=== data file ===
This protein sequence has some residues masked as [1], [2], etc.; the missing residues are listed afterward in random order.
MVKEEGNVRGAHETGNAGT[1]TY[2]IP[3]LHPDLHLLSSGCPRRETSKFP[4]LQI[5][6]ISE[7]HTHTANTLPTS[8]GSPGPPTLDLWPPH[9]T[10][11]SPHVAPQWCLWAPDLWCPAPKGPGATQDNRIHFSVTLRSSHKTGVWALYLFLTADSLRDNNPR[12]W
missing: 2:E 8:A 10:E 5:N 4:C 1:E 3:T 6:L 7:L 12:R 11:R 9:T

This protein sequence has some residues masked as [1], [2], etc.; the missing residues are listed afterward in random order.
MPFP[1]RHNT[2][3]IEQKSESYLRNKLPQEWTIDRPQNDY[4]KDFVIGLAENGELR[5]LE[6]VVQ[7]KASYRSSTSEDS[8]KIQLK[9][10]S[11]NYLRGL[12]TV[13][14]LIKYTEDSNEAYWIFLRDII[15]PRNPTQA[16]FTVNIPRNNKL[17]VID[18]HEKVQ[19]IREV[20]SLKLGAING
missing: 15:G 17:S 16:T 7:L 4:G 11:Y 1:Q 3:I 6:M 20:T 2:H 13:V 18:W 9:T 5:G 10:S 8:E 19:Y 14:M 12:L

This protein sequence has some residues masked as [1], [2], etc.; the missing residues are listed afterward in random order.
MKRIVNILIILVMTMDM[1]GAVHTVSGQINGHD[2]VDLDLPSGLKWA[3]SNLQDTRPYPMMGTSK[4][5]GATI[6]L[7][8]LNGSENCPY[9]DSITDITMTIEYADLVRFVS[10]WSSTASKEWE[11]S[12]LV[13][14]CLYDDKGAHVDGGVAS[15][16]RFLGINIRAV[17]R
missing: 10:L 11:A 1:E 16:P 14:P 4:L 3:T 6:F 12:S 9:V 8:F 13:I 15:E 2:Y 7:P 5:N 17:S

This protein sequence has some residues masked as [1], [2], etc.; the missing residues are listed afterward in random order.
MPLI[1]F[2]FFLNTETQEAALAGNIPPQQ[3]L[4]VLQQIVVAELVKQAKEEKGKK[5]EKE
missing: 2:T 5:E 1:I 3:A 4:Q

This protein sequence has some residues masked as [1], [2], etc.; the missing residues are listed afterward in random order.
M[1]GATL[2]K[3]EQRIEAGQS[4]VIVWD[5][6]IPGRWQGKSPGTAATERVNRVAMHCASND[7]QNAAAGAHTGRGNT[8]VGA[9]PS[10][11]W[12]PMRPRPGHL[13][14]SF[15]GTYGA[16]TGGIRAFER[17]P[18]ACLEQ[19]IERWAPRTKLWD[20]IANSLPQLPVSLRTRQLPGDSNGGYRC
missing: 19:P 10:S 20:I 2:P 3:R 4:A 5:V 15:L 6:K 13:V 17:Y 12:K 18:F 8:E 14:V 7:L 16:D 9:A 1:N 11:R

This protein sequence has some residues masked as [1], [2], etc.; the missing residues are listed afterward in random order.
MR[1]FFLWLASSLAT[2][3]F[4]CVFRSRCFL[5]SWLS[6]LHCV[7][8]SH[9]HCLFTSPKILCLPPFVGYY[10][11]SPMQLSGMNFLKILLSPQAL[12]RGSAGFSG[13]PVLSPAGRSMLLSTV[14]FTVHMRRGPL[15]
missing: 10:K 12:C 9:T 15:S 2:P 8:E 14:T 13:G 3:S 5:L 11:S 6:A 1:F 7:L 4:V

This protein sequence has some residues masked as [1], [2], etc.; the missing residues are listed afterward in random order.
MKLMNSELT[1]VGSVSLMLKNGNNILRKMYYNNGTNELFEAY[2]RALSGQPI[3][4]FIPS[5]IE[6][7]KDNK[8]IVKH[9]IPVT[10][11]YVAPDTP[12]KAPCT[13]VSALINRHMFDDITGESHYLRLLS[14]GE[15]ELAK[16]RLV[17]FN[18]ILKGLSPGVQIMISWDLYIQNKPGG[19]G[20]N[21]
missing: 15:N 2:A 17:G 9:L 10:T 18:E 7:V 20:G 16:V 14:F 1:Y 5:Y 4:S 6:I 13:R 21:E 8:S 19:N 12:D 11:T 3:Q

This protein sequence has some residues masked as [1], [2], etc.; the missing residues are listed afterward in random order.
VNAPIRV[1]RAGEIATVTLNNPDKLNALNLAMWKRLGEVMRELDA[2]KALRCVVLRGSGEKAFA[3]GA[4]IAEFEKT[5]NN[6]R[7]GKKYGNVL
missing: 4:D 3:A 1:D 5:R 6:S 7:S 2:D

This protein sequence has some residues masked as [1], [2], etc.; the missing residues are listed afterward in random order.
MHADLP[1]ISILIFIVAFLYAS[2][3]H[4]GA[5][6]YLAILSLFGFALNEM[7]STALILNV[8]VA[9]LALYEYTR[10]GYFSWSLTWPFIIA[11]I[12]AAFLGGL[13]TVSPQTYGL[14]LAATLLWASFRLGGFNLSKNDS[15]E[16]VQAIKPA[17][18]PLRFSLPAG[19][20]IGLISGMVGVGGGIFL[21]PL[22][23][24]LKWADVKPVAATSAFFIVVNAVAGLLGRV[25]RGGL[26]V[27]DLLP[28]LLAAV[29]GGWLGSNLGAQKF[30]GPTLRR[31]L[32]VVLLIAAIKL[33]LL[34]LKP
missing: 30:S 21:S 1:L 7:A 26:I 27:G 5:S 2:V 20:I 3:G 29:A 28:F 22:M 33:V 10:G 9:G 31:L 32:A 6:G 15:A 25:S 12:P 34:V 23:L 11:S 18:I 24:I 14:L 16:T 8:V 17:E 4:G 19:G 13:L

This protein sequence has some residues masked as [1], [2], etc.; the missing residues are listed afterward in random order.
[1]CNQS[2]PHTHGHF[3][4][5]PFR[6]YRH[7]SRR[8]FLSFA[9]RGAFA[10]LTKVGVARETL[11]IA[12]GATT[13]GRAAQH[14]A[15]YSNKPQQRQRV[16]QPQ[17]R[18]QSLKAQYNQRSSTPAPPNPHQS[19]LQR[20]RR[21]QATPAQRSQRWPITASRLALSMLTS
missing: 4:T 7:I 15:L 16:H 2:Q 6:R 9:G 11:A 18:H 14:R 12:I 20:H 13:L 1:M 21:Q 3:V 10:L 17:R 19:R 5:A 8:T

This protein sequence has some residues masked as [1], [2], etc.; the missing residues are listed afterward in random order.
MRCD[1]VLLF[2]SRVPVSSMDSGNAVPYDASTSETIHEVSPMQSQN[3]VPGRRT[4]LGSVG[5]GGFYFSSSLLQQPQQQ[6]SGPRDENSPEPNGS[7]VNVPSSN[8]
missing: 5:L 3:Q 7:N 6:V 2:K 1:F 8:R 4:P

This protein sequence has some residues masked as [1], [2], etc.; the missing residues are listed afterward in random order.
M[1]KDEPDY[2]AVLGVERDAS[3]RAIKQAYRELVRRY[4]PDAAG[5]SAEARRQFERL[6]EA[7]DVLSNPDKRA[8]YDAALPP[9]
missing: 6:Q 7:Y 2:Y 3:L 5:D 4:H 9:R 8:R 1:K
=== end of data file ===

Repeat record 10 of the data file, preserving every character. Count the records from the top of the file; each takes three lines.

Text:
This protein sequence has some residues masked as [1], [2], etc.; the missing residues are listed afterward in random order.
[1]CNQS[2]PHTHGHF[3][4][5]PFR[6]YRH[7]SRR[8]FLSFA[9]RGAFA[10]LTKVGVARETL[11]IA[12]GATT[13]GRAAQH[14]A[15]YSNKPQQRQRV[16]QPQ[17]R[18]QSLKAQYNQRSSTPAPPNPHQS[19]LQR[20]RR[21]QATPAQRSQRWPITASRLALSMLTS
missing: 4:T 7:I 15:L 16:H 2:Q 6:R 9:G 11:A 18:H 14:R 12:I 20:H 13:L 1:M 21:Q 3:V 10:L 17:R 19:R 5:A 8:T